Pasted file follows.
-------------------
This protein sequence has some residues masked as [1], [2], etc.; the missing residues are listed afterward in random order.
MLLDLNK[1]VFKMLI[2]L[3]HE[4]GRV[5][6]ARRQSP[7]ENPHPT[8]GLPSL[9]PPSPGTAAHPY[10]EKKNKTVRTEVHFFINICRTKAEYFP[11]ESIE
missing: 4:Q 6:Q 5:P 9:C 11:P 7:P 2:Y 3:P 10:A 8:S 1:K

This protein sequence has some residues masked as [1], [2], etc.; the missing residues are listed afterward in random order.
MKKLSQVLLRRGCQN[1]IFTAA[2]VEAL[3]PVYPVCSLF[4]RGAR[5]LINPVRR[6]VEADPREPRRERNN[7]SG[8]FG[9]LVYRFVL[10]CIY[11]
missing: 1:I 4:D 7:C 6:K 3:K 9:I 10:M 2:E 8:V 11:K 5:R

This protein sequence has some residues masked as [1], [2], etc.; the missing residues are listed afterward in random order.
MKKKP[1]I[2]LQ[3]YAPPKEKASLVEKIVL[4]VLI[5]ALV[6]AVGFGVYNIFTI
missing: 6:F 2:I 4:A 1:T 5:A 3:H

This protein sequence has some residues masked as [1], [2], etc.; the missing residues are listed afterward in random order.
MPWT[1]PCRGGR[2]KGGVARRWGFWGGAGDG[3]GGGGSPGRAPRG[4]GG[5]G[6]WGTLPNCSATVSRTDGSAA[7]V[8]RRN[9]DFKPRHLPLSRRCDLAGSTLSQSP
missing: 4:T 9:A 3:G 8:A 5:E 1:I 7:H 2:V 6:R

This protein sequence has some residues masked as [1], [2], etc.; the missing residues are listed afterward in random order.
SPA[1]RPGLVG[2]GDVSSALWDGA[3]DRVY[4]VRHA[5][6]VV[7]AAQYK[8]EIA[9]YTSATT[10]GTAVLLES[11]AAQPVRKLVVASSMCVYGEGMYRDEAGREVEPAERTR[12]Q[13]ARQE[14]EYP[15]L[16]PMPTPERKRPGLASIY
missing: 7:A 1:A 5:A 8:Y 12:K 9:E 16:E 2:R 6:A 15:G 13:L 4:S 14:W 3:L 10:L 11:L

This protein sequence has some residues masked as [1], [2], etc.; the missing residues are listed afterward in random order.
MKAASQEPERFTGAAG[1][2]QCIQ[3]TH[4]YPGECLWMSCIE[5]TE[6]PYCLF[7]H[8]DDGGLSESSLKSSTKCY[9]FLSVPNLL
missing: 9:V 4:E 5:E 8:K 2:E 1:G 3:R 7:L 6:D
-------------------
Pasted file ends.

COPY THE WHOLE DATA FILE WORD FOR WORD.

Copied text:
This protein sequence has some residues masked as [1], [2], etc.; the missing residues are listed afterward in random order.
MLLDLNK[1]VFKMLI[2]L[3]HE[4]GRV[5][6]ARRQSP[7]ENPHPT[8]GLPSL[9]PPSPGTAAHPY[10]EKKNKTVRTEVHFFINICRTKAEYFP[11]ESIE
missing: 4:Q 6:Q 5:P 9:C 11:P 7:P 2:Y 3:P 10:A 8:S 1:K

This protein sequence has some residues masked as [1], [2], etc.; the missing residues are listed afterward in random order.
MKKLSQVLLRRGCQN[1]IFTAA[2]VEAL[3]PVYPVCSLF[4]RGAR[5]LINPVRR[6]VEADPREPRRERNN[7]SG[8]FG[9]LVYRFVL[10]CIY[11]
missing: 1:I 4:D 7:C 6:K 3:K 9:I 10:M 2:E 8:V 11:K 5:R

This protein sequence has some residues masked as [1], [2], etc.; the missing residues are listed afterward in random order.
MKKKP[1]I[2]LQ[3]YAPPKEKASLVEKIVL[4]VLI[5]ALV[6]AVGFGVYNIFTI
missing: 6:F 2:I 4:A 1:T 5:A 3:H

This protein sequence has some residues masked as [1], [2], etc.; the missing residues are listed afterward in random order.
MPWT[1]PCRGGR[2]KGGVARRWGFWGGAGDG[3]GGGGSPGRAPRG[4]GG[5]G[6]WGTLPNCSATVSRTDGSAA[7]V[8]RRN[9]DFKPRHLPLSRRCDLAGSTLSQSP
missing: 4:T 9:A 3:G 8:A 5:E 1:I 7:H 2:V 6:R

This protein sequence has some residues masked as [1], [2], etc.; the missing residues are listed afterward in random order.
SPA[1]RPGLVG[2]GDVSSALWDGA[3]DRVY[4]VRHA[5][6]VV[7]AAQYK[8]EIA[9]YTSATT[10]GTAVLLES[11]AAQPVRKLVVASSMCVYGEGMYRDEAGREVEPAERTR[12]Q[13]ARQE[14]EYP[15]L[16]PMPTPERKRPGLASIY
missing: 7:A 1:A 5:A 8:Y 12:K 9:E 16:E 2:R 6:A 15:G 13:L 4:S 14:W 3:L 10:L 11:L

This protein sequence has some residues masked as [1], [2], etc.; the missing residues are listed afterward in random order.
MKAASQEPERFTGAAG[1][2]QCIQ[3]TH[4]YPGECLWMSCIE[5]TE[6]PYCLF[7]H[8]DDGGLSESSLKSSTKCY[9]FLSVPNLL
missing: 9:V 4:E 5:E 8:K 2:E 1:G 3:R 7:L 6:D